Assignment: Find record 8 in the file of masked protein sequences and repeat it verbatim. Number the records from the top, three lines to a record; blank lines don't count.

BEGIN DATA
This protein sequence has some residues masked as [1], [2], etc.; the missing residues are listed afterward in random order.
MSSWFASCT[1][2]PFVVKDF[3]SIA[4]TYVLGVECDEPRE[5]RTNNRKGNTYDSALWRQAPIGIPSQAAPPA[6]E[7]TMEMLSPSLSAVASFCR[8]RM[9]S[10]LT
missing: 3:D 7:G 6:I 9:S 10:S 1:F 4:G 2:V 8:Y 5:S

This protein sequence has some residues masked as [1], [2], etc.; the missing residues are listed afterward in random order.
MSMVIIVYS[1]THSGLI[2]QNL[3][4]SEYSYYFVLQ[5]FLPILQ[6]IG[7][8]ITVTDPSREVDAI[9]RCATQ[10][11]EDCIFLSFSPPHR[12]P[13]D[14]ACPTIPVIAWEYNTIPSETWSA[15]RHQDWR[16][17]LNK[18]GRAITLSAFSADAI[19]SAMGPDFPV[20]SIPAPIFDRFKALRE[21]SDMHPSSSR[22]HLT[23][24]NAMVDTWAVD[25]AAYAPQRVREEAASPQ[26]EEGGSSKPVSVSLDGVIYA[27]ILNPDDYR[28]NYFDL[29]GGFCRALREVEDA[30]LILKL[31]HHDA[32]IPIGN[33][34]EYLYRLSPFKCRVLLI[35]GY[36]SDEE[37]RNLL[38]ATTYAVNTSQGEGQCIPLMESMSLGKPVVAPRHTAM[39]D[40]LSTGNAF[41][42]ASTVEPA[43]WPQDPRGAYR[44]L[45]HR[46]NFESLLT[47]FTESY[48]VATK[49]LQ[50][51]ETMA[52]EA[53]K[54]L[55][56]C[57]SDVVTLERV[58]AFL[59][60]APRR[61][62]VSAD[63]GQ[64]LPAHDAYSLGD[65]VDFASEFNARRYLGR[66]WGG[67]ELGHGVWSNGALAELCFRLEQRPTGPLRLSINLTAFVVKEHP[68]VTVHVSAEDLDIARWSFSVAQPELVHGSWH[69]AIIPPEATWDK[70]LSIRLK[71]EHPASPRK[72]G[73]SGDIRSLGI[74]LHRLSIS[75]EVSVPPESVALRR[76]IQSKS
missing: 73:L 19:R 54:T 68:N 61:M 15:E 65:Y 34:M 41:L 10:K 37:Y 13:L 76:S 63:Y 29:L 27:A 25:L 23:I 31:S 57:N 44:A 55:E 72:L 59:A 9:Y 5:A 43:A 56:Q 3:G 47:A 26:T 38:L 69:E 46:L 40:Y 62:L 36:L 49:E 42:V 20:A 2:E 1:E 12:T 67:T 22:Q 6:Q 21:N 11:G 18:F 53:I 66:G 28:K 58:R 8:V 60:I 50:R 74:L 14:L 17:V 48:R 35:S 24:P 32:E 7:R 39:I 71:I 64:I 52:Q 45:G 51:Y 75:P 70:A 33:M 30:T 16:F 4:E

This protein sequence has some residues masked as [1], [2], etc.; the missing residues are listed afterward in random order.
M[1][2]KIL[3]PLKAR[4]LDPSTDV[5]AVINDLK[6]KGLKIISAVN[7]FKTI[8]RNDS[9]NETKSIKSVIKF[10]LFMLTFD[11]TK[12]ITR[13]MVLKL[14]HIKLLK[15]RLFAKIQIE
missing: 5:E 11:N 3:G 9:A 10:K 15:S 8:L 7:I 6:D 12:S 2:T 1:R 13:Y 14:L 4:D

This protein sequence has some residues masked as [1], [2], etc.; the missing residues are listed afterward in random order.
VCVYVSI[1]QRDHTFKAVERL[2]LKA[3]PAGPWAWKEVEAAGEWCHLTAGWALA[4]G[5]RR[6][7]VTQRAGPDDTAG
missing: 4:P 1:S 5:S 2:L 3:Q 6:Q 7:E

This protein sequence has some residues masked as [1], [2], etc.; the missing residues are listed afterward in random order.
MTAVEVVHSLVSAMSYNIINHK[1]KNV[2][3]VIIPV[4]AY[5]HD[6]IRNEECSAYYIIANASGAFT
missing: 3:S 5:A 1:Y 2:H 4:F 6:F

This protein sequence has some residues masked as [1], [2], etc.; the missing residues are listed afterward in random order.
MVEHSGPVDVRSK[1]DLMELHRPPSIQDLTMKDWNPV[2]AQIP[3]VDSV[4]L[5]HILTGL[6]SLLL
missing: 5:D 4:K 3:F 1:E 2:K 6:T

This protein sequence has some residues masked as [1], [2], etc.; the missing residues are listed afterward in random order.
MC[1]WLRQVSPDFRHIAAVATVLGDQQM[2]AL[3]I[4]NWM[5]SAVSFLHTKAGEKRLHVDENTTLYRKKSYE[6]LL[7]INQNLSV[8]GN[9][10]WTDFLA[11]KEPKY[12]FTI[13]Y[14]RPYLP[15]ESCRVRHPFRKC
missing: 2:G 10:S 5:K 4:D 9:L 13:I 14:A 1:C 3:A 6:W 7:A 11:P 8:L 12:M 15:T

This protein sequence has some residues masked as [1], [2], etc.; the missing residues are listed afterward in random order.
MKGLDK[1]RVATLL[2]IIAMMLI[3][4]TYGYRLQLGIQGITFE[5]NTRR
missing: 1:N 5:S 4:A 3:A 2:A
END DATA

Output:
This protein sequence has some residues masked as [1], [2], etc.; the missing residues are listed afterward in random order.
MKGLDK[1]RVATLL[2]IIAMMLI[3][4]TYGYRLQLGIQGITFE[5]NTRR
missing: 1:N 5:S 4:A 3:A 2:A